Piaggio Has Designs On The U.S.
Italian motorcycle and scooter company Piaggio has big plans for the U.S. market. The company has told dealers about its plans to expand its presence in North America, including building something one doesn't usually associate with a motorcycle and scooter manufacturing concern: a West Coast research and development center focused on alternative energy, materials technology and urban mobility.
At its 2012 dealer meeting in Hollywood, Fla. this weekend, Piaggio Group Chairman and CEO Roberto Colaninno, Group Americas president, CEO Miguel Martinez, and executives from the engineering, design, racing and marketing divisions talked up the company’s plans. Piaggio also showed the 300 or so U.S. and Canadian dealers in attendance three new production models, and four prototypes. And Piaggio used the dealer meeting to reveal that it plans to build its International Design Center in Pasadena, Calif.
The marketer of Aprilia, Moto Guzzi, Piaggio and Vespa brands in the U.S. boasted of strong results last year: it said it grew scooter market share in the U.S. from 27.1% in 2010 to almost 30% and enjoyed a 25% increase in motorcycle share in the U.S., and a 63.8% increase in total shipments. The company also posted a 53% increase in revenues.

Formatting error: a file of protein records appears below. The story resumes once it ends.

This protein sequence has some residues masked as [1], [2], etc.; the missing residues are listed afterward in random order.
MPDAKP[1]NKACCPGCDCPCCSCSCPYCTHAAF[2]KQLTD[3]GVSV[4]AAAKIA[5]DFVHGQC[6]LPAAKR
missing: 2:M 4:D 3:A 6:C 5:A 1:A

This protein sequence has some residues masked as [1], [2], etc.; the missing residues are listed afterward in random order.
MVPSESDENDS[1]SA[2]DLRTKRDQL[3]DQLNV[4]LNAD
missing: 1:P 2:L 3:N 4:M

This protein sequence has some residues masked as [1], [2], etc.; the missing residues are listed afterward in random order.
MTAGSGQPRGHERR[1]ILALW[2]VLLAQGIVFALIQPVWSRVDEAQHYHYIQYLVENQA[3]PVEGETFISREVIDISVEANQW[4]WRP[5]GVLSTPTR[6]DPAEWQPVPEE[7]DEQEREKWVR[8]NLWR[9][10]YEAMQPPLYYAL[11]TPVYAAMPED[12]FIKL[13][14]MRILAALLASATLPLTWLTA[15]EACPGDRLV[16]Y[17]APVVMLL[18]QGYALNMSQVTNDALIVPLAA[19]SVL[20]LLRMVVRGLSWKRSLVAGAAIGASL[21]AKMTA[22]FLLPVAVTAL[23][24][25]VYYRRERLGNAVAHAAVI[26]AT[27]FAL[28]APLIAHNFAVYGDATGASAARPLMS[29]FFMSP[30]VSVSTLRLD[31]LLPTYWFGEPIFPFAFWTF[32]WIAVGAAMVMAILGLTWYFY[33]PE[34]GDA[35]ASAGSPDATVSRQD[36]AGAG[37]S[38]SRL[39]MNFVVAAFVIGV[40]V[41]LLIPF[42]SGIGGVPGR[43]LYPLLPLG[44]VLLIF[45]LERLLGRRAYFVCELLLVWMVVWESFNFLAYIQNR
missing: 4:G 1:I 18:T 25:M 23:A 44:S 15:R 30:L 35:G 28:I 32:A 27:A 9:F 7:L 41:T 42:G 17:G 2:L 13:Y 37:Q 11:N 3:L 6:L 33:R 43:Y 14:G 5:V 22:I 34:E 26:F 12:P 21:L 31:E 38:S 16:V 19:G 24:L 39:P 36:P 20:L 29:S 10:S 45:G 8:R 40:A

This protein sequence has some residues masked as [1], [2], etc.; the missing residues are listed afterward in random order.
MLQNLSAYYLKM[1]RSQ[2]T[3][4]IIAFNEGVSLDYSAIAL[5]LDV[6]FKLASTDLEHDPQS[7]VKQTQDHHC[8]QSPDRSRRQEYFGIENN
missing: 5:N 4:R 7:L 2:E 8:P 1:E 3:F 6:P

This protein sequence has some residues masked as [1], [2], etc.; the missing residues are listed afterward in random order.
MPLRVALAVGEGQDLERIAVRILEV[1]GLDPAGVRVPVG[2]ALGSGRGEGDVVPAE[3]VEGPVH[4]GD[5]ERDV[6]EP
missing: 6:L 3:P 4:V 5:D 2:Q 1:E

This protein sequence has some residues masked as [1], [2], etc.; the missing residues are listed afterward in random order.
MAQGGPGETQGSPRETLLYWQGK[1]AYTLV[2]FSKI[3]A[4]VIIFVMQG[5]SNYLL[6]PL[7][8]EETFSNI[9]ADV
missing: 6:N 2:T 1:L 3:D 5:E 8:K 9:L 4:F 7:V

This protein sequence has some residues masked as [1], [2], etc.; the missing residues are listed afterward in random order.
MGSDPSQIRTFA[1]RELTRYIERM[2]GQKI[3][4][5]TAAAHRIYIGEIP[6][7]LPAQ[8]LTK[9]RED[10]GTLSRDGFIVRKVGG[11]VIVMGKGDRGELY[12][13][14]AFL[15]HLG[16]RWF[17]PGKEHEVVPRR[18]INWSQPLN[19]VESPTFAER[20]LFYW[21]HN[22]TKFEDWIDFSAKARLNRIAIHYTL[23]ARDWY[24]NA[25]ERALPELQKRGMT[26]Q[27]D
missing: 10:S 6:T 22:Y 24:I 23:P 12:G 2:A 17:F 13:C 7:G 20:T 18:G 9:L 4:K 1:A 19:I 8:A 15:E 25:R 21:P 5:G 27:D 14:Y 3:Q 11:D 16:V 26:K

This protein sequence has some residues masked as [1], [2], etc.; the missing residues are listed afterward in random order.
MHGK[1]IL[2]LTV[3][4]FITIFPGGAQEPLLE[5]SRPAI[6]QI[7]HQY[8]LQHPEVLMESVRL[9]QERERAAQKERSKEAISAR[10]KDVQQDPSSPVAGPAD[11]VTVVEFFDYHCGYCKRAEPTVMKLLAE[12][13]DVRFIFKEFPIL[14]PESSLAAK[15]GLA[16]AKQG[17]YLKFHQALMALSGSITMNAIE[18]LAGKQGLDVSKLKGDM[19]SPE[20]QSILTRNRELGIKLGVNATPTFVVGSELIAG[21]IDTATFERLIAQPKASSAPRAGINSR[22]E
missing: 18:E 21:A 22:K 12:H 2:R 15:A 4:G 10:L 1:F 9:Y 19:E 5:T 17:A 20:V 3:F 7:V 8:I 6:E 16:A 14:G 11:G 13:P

The new R&D facility will be led by Piaggio Group designer Miguel Galluzzi, who penned the Aprilia RSV4, winner of the 2010 Superbike World Championship and the brand-new Moto Guzzi California 1400, scheduled to go on sale at the end of the year.
Colaninno told the dealers that the research lab in Pasadena is intended to be an advanced urban mobility center. Piaggio’s three-wheeled scoote -- the MP3, which it began selling in 2006 -- and its marketing focus for Vespa around the urban convenience and environmental friendliness of scooters, suggests that the company has been experimenting in this area for a while.
Colaninno said the center "opens a window on the changes that will be taking place in our society, our way of life and in urban and metropolitan mobility models in the next few years.” He added that the center will do partnerships with universities and other research centers around developing new technology.
The design center will also pen the company’s motorcycles and scooters and work on new energy accumulation technology (regenerative braking is one such technology) and aerospace materials. The goal, according to the company, is emission-free engines using alternative energies.
In addition to the Moto Guzzi California 1400, a cruiser, the company showed three other prototype versions of new bikes headed for the U.S.: the Vespa 946, which Piaggio says is a low-emission, low-noise scooter; the Aprilia SRV 850 whose engine is, per Piaggio, the world’s first and only 90-degree V-Twin scooter engine; and the Aprilia Caponord 1200 motorcycle, competing in the currently hot dual-purpose category, which comprises bikes that can handle both off-road terrain and roads.